Smart home technology is becoming ubiquitous: According to GfK, a global market research company, more than one-third of U.S. consumers own two or more smart home devices. We’ve come a long way in a few years since the first smart home technology was introduced. Now, homebuyers seek a more sophisticated home technology platform and have been conditioned to a fast-moving, two-year update cycle by the cell phone industry.
Yet unlike cell phones, smart home technology is hardwired into the walls. Not an easy exchange, when the homebuyer sees a better retail solution and starts longing for the next, best, more user-friendly technology.
Right now, consumer use is all over the map. Homeowners lose interest in some technologies in a matter of months, and with others, like speakers and Google Home, usage doesn’t pick up until after the homeowner has had it installed for six months, according to Brad Russell, research director of connected home at Parks Associates, a market research company focused on emerging consumer technology. And, at the same time that many technologies have super short life spans, it can take home builders months to select and specify the right product to put in new construction, which is becoming a much more painstaking process with the necessary integration of many of the smart home features.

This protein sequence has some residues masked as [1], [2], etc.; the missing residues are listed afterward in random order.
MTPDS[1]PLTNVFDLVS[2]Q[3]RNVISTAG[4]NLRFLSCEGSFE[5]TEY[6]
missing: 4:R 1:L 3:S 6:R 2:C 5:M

This balance is becoming more and more uneven as manufacturers and builders play a tug of war on value versus cost structure. When some smart home technology was first launched, the hardware was installed, the software was static and its relevancy to the consumer lasted sometimes only a matter of months. Recently manufacturers have advanced to have the software updated routinely via the cloud, which solves for only a portion of the issue, when and if the hardware becomes obsolete.
Karen Hollinger, vice president of corporate initiatives at AvalonBay Communities, a multifamily housing developer that built 2,600 units in 2017, says they take a very judicious and risk-averse approach to adding technology to their projects by only selecting established products. Hollinger says Avalon has invested in Nest thermostats for several thousand units, but that software will be supported for 20 years.
And I’m dumbfounded. Twenty years? Look at the evolution of iPhones in just 11 years, how can we believe that a 20-year service agreement makes good business sense?
“We start off by bringing our low voltage consultants and low voltage subcontractors on board to help us design and price these systems into our projects,” says Bill Greene, vice president of design management at JPI, a Texas-based multifamily development company that built 2,800 units last year. “We also rely on them to show us the latest technology at the time of design. But because this technology changes so rapidly, what we select during design can be outdated by the time these products are installed so we are constantly updating the scope during the design and construction process.”